Edit: 18 min later
I jumped the gun I guess. The oscillation is still there possibly just not as bad. Should the upper wheel alignment knob be that finicky? It seems like I can tune that thing just right and the flutter will go away but some back half an hour later and its fluttering again.

Something else I forgot to mention is that when I turn the saw off the blade flutters like crazy. Is this normal?


More tension makes it worse = problem.

My 1st guess is upper/lower wheel misalignment?
My 2nd guess is bent wheel, or tire issue?

Have no experience with Grizzly 17”, but have seen blade flutter issues on both a Delta clone 14” and vintage 20” band saw? Even after installing new urethane tires, and balancing the wheels (which helped some); real culprit ended up being misalignment between upper and lower wheels. They need to be in same vertical plane to each other, or tension stress creates sort a figure 8 oscillation in wheel position.

It is easy to check:
Open covers and watch wheels/tires with motor running: not looking for vibration, look for movement: they should not have any major out of plane movement under power. IE. almost no side to side or in/out movement. Blade should in about same position on both wheels also.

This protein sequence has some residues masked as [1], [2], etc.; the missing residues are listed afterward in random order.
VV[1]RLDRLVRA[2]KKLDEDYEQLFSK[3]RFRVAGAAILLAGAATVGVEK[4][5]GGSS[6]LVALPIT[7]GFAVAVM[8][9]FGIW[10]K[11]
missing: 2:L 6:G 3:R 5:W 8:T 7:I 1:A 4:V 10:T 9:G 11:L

If you see movement:
1st check for bent wheel: remove blade, spin wheels while holding pencil in fixed position against the side (maybe use dust brush as pencil rest): is the wheel running true or is there a wobble?
Wobble? – Call Grizzy and discuss problem; likely need a new wheel or new bearing.

2nd check condition of tires.
Should be centered on wheel, no flat spots in circumference, no lumps with smooth surface, maybe slight crown in middle (helps tracking) or dead flat side to side.

3rd check for upper/lower wheel alignment:
Aligning wheels is not hard, but can be a pain; as you typically have to tear saw down pretty far to use straight edge. That or you need to make some custom co-planar gauge blocks. Most of the newer band saw manuals I have seen show how to align wheels.

Best Luck.

- CaptainKlutz


View Stowerscw's profile

Stowerscw

16 posts in 328 days


#7 posted 04-18-2018 12:58 AM

I think you may have hit the nail on the head sir. THanks for you comment!


My thoughts is that it would be pretty bad to see a bent wheel get out of the factory, since they have to balance them before shipment.